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The Curse of Oak Island recap: The results of the seismic scanning have arrived

Marty Lagina and Craig Tester
Marty Lagina and Craig Tester wait patiently to be told where to dig in the swamp. Pic credit: History

This week’s episode of The Curse of Oak Island saw lots of exciting things happening all over the island, this was an action-packed episode, to say the least.

On last week’s episode, the team was excited to discover coconut fiber, which according to the early searchers, was used as a filter for the box drains that formed an integral part of the flood tunnels. Therefore, this was evidence that they’re getting really close to the original booby trap.

However, this week saw the guys attack two very different parts of the island. First up, after finally receiving the results from a seismic survey done earlier in the year, the team started hunting for a flood tunnel by excavating an area in the uplands. Secondly, they then turned to the swamp, focusing their attention specifically on the infamous eye.

Results of seismic scanning

Earlier in the year, the team employed the services of a company, Eagle Canada, who conducted seismic scanning of the island. This involved setting off over 18,000 dynamite charges, which created underground sound waves, which could then be measured to build an underground map.

Seismic testing cartoon
Seismic testing: Sound waves create an underground map. Pic credit: History

The results indicated that there was possibly a tunnel in the uplands at about 60 feet. It appeared to be heading towards the Money Pit area, so the guys reckoned it must be an original flood tunnel.

Marty Lagina decided he wanted to see this tunnel as soon as possible, and that meant getting their hands on a giant digger that could reach 60 feet.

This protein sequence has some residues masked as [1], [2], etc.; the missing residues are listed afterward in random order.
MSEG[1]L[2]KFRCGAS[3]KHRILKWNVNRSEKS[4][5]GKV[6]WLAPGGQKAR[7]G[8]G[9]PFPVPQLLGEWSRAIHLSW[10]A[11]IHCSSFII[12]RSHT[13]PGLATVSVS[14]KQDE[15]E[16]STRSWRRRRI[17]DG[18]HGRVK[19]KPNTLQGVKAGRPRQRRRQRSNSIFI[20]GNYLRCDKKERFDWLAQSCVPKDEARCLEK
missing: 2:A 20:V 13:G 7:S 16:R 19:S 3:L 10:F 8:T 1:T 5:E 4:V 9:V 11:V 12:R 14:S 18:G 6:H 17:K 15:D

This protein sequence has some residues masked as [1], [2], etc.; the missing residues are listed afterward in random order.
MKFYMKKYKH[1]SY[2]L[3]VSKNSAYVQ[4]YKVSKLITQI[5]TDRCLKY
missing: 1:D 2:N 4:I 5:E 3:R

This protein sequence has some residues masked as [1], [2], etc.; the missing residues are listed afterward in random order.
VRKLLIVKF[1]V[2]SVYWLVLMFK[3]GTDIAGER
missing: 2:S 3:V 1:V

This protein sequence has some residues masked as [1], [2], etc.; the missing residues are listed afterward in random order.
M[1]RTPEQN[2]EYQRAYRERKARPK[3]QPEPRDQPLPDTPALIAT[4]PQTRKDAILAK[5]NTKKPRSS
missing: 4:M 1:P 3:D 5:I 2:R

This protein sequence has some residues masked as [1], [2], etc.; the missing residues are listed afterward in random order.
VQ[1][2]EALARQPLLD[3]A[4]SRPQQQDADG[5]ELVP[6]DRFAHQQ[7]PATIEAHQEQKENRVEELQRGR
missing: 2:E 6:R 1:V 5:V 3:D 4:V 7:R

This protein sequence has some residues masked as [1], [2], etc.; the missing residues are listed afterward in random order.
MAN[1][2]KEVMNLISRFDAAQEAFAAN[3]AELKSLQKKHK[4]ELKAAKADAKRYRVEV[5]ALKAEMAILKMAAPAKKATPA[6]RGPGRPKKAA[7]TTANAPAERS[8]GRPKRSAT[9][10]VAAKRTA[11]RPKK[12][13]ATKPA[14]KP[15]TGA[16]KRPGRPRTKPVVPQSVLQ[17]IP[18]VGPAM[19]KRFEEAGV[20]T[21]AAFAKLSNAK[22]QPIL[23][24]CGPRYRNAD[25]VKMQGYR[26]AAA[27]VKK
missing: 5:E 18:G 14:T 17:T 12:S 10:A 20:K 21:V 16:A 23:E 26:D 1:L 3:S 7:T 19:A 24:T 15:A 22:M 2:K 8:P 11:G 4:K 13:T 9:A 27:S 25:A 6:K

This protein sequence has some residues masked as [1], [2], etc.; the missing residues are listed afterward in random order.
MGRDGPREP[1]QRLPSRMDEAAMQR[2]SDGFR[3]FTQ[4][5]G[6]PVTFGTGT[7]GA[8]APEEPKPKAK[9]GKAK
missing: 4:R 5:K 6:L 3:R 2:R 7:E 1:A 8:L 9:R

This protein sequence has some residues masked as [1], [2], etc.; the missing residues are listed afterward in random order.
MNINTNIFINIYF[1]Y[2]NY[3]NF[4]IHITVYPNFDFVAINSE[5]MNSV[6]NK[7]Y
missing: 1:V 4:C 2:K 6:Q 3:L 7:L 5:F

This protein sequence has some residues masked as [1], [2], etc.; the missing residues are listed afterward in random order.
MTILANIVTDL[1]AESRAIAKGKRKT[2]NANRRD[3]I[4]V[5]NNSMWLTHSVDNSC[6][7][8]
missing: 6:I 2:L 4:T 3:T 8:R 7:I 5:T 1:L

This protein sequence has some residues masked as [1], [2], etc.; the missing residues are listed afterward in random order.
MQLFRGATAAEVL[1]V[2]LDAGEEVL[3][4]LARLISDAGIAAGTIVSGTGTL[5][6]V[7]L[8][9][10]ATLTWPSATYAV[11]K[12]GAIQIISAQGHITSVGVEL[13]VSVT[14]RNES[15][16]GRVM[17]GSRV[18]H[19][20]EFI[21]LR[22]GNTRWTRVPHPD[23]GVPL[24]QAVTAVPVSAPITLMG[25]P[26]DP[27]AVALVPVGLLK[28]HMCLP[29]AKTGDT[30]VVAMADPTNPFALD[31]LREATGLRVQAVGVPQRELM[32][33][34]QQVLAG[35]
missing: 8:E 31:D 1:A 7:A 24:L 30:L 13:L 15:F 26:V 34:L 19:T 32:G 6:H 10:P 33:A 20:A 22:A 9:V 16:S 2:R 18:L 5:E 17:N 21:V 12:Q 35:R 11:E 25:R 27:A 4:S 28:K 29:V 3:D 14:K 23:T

Billy Gerhardt wasted no time in getting down to 50 feet, which is when things started to get interesting. Just beyond 50 feet, water started gushing upwards, and rapidly. Jack Begley shouts, “fricking awesome.” The guys think they’ve hit an original flood tunnel.

Then things started going wrong, as the water relentlessly gushed upwards the sides start collapsing in, and the hole began filling up again. Jack hastily runs to safety, saying, “it’s not worth it.”

As Marty announced, this is getting dangerous,” our boys decided to perform a tactical retreat.  Is the booby trap still doing its job of keeping folk out?

Beaten but not defeated, the team then decided to turn their attention to the swamp.

Looking in the eye of the swamp

The guys seemed taken with a particular sense of urgency and energy as they headed towards the eye of the swamp. Their determination and resolve never cease.

A few weeks ago, Gary discovered a peculiar rock and metal formation in the eye.

This discovery, coupled with the theory posited by expert Corjan Mol that the Knights Templar may have buried the Ark of the covenant in the eye of the swamp, had spurred the guys to drain the area and dig it up finally.

Did they find the Ark? Unfortunately, no, not yet anyway, but what they did discover was a number of massive boulders laid upon smaller rocks. While they may not sound too impressive, these boulders appeared like they had been placed there. Perhaps they are hiding something?

Jack Begley also found some blue clay, and past searchers spoke of blue clay being originally used as a water sealant around the Money Pit. The guys decided it was time to call expert Dr. Spooner. Hopefully, he’ll have some info for us next week.

Once again, the swamp remains very exciting this season, let’s hope the guys retain that energy and urgency they showed to get to the bottom of it.

Gary Drayton’s find of the week

Members of the team also went to see expert Dr. Christa Brosseau at St. Mary’s University and watched patiently while she and her colleague Dr. Xiang Yang analyzed the two iron spikes found by Gary in the last couple of weeks.

The team was over the moon to be told that the spikes contained phosphorous, which means they’re old, really old. Dr. Brosseau informed them that they were from pre-1840. A wide grin spread across Alex Lagina’s face as he realized this means they could be from pre-searcher times.

Pre-1840 Iron spikes
The iron spikes are thought to be from before the 1840s. Pic credit: History

The good doctor had even more info for them, a place of origin. She said they were from Britain or Northern Europe. This news excited the guys immensely, here we have the possibility of an original tool brought over from Europe. You could almost see Alex picturing the treasure in his mind.

We can’t wait for next week.

New episodes of The Curse of Oak Island start at 9/8c on History.

Jerry was born and raised in Dublin, Ireland, but is now based in the UK. He specializes in true crime and entertainment news stories. When... read more
Jerry Brown

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